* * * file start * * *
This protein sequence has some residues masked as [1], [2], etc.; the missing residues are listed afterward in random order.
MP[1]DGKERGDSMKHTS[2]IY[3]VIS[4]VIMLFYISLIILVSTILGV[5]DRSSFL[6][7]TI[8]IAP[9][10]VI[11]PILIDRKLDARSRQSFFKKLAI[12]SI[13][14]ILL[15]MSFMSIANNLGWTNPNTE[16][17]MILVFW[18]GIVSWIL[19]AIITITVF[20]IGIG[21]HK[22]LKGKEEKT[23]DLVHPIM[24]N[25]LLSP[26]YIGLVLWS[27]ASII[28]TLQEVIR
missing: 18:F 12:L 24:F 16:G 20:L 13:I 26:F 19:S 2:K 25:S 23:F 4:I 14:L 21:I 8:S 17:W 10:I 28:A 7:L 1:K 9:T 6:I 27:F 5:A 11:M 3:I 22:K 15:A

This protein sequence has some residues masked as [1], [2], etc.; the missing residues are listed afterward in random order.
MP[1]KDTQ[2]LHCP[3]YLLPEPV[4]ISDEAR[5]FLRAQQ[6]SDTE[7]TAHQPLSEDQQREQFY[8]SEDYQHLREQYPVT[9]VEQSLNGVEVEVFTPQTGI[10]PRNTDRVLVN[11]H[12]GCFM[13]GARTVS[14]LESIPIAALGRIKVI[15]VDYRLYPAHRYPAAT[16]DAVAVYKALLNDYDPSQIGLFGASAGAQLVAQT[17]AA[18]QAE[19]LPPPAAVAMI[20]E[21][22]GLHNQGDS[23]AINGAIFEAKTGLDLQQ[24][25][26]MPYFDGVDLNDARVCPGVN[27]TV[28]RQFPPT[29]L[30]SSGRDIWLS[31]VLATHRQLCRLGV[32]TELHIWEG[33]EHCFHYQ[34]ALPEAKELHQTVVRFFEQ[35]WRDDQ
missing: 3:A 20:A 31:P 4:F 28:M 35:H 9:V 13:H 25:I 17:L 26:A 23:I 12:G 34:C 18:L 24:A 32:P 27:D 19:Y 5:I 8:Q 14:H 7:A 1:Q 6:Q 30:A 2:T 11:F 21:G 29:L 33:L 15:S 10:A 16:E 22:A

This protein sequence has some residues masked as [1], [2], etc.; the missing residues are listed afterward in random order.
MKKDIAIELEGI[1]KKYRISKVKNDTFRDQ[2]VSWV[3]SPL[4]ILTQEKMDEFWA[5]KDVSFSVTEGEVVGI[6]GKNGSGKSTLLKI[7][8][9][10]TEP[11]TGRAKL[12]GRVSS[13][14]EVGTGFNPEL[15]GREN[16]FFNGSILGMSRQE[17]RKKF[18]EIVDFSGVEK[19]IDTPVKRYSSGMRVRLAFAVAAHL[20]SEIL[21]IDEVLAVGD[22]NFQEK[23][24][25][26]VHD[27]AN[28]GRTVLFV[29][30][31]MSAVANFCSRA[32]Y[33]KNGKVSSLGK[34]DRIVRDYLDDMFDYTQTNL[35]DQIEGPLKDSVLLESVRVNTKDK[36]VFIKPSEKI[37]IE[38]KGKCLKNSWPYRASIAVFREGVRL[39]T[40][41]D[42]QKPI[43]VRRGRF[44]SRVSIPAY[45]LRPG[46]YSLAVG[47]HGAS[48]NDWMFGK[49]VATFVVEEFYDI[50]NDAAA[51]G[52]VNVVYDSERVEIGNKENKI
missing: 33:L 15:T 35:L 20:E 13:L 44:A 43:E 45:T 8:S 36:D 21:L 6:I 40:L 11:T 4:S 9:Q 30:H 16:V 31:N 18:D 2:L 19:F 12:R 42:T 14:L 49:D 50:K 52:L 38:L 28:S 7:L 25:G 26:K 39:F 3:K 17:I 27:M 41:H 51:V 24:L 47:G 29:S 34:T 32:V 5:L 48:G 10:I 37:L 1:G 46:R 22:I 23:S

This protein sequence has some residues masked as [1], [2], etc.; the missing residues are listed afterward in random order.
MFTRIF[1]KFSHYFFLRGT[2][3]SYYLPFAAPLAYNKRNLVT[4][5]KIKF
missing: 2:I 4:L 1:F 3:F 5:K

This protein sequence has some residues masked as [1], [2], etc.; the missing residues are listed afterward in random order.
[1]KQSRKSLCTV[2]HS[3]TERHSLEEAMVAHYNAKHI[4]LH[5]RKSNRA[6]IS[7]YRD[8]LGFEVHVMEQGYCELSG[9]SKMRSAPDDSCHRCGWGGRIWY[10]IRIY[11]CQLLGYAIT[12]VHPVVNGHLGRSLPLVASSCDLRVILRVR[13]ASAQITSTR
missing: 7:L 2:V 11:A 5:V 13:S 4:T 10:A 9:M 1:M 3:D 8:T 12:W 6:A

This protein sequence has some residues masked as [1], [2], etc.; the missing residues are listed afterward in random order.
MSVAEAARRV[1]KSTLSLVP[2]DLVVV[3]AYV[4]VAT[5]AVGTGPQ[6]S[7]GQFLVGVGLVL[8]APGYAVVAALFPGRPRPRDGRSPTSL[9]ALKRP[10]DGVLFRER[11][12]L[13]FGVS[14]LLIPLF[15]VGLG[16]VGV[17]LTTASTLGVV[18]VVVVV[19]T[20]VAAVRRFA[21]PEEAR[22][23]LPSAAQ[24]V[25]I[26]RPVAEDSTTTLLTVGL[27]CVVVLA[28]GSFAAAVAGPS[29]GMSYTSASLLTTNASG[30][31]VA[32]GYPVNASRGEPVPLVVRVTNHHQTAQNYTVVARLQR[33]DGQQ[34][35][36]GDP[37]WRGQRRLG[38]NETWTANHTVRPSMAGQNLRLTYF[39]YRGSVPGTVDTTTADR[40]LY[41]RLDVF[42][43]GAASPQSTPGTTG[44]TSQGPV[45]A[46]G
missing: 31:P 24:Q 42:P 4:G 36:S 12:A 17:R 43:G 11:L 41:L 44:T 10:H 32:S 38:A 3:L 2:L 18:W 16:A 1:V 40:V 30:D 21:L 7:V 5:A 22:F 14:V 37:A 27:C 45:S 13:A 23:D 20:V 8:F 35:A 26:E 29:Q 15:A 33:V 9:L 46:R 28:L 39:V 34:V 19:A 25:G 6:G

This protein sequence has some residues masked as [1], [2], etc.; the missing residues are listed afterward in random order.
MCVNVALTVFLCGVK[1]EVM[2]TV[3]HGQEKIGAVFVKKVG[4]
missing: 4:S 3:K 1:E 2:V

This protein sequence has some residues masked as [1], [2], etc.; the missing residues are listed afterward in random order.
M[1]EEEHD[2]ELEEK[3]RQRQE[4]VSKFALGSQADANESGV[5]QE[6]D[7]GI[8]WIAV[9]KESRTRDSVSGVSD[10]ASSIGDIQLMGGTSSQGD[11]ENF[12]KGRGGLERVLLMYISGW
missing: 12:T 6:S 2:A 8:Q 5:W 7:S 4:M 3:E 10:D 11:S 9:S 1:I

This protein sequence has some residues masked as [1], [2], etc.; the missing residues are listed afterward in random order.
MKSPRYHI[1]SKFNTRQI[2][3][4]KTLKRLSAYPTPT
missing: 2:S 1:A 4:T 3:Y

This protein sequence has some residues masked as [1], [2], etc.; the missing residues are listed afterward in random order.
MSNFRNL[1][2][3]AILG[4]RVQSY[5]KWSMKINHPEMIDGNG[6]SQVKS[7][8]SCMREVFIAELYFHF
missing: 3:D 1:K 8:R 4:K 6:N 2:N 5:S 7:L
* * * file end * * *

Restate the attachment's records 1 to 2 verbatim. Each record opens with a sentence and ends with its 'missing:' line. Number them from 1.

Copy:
This protein sequence has some residues masked as [1], [2], etc.; the missing residues are listed afterward in random order.
MP[1]DGKERGDSMKHTS[2]IY[3]VIS[4]VIMLFYISLIILVSTILGV[5]DRSSFL[6][7]TI[8]IAP[9][10]VI[11]PILIDRKLDARSRQSFFKKLAI[12]SI[13][14]ILL[15]MSFMSIANNLGWTNPNTE[16][17]MILVFW[18]GIVSWIL[19]AIITITVF[20]IGIG[21]HK[22]LKGKEEKT[23]DLVHPIM[24]N[25]LLSP[26]YIGLVLWS[27]ASII[28]TLQEVIR
missing: 18:F 12:L 24:F 16:G 20:L 13:I 26:F 19:S 2:K 25:S 23:F 4:I 14:L 21:I 8:S 17:W 10:I 28:A 7:L 1:K 9:T 6:I 27:F 5:A 11:M 3:I 22:K 15:A

This protein sequence has some residues masked as [1], [2], etc.; the missing residues are listed afterward in random order.
MP[1]KDTQ[2]LHCP[3]YLLPEPV[4]ISDEAR[5]FLRAQQ[6]SDTE[7]TAHQPLSEDQQREQFY[8]SEDYQHLREQYPVT[9]VEQSLNGVEVEVFTPQTGI[10]PRNTDRVLVN[11]H[12]GCFM[13]GARTVS[14]LESIPIAALGRIKVI[15]VDYRLYPAHRYPAAT[16]DAVAVYKALLNDYDPSQIGLFGASAGAQLVAQT[17]AA[18]QAE[19]LPPPAAVAMI[20]E[21][22]GLHNQGDS[23]AINGAIFEAKTGLDLQQ[24][25][26]MPYFDGVDLNDARVCPGVN[27]TV[28]RQFPPT[29]L[30]SSGRDIWLS[31]VLATHRQLCRLGV[32]TELHIWEG[33]EHCFHYQ[34]ALPEAKELHQTVVRFFEQ[35]WRDDQ
missing: 3:A 20:A 31:P 4:F 28:M 35:H 9:V 13:H 25:I 17:L 26:A 23:I 12:G 34:C 18:L 24:A 32:P 27:D 19:Y 5:I 8:Q 14:H 7:A 1:Q 6:Q 30:A 2:T 11:F 21:G 29:L 33:L 15:S 10:A 16:E 22:A